“A young Carson McCullers, or maybe Harper Lee with a Martin guitar. Her songs sparkled like carnival grass on a 1950′s East Texas Midday.” That glowing description by the inestimable Tom Russell evokes the freshness that he felt when seeing an emerging Nanci Griffith perform at a folk festival. She was born today in 1953.
Singer/songwriter Nanci Griffith was born in Seguin, Texas, USA. Raised in Austin, Nanci took up the guitar as a child and had graduated to writing and performing in her early teens, continuing to play live whilst studying for her Degree.
Teaching in Austin and playing local club gigs (including a residency at the Hole in the Wall bar), Nanci met and married fellow singer-songwriter Eric Taylor in 1976 and he would appear on her 1978 self-funded debut album, “There’s a Light Beyond These Woods.”
It took four years for a belated follow-up to emerge in the shape of “Poet In My Window”, which saw Griffith play at folk clubs across the USA to promote, having quit the classroom. Gaining a deal via Rounder Records, Nanci would relocate to Nashville and release “Once In a Very Blue Moon” and Grammy-nominated “The Last of The True Believers” with backing from her new band, The Blue Mountain Orchestra.
Moving on to MCA Records, she continued to veer between country and folk, with 1987′s “Lone Star State of Mind” including a cover of “From A Distance” that would later be further popularised by both Bette Midler and Cliff Richard.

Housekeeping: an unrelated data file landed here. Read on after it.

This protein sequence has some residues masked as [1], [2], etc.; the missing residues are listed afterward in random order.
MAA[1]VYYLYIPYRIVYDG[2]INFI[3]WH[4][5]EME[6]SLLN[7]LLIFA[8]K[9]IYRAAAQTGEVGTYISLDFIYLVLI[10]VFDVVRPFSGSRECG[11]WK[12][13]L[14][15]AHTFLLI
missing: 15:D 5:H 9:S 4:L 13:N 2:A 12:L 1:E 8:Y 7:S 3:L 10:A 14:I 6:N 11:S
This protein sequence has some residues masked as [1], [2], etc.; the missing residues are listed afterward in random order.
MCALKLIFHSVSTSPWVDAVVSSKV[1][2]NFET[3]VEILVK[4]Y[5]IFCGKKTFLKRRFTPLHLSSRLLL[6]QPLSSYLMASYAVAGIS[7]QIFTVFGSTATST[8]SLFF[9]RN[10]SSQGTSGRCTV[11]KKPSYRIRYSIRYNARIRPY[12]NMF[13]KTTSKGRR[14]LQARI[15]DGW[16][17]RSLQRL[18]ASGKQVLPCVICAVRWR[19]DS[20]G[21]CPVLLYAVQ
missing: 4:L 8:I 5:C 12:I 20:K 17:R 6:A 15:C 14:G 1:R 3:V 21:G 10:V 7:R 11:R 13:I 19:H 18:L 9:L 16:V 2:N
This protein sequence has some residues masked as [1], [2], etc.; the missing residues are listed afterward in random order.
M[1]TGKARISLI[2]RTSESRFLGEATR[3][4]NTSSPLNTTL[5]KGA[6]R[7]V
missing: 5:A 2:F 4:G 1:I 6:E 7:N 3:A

Further attempts at making a mainstream commercial impact saw AOR-styled releases such as 1989′s “Storms” and “Late Night Grande Hotel” two years later, before rootsier efforts such as “Other Voices, Other Rooms” and “Flyer” redefined her country folk template.
Having established a following in Europe, Nanci travelled further afield to the likes of Angola and Kosovo and involved herself in war veteran and anti-landmine organisations, marking time with 2001′s “Clock Without Hands”. 2004′s “Hearts in Mind” ruminated on the human cost of war, before covers-heavy, “Ruby’s Torch” saw her in chanteuse mode with string accompaniment.
2009 then ended a four year wait for new Nanci compositions, with the arrival of “The Loving Kind”, including a diverse range of songs. A tribute to her mentor, Townes Van Zandt sat beside observations about former Presidents George W Bush and Lyndon Baines Johnson, plus an account of the unsafe conviction of an executed prisoner – a long way from her previous off-putting “kookiness”.
And bringing the story up to date, January 2012 saw Nanci at the top of the UK country chart with her twentieth long-player, “Intersection.” Recorded at her home in Nashville, the intersection in question is defined in her lyrics as the one between “hopes, dreams and fears” and the subject matter covered ranges from personal loss to the economic downturn of her home nation.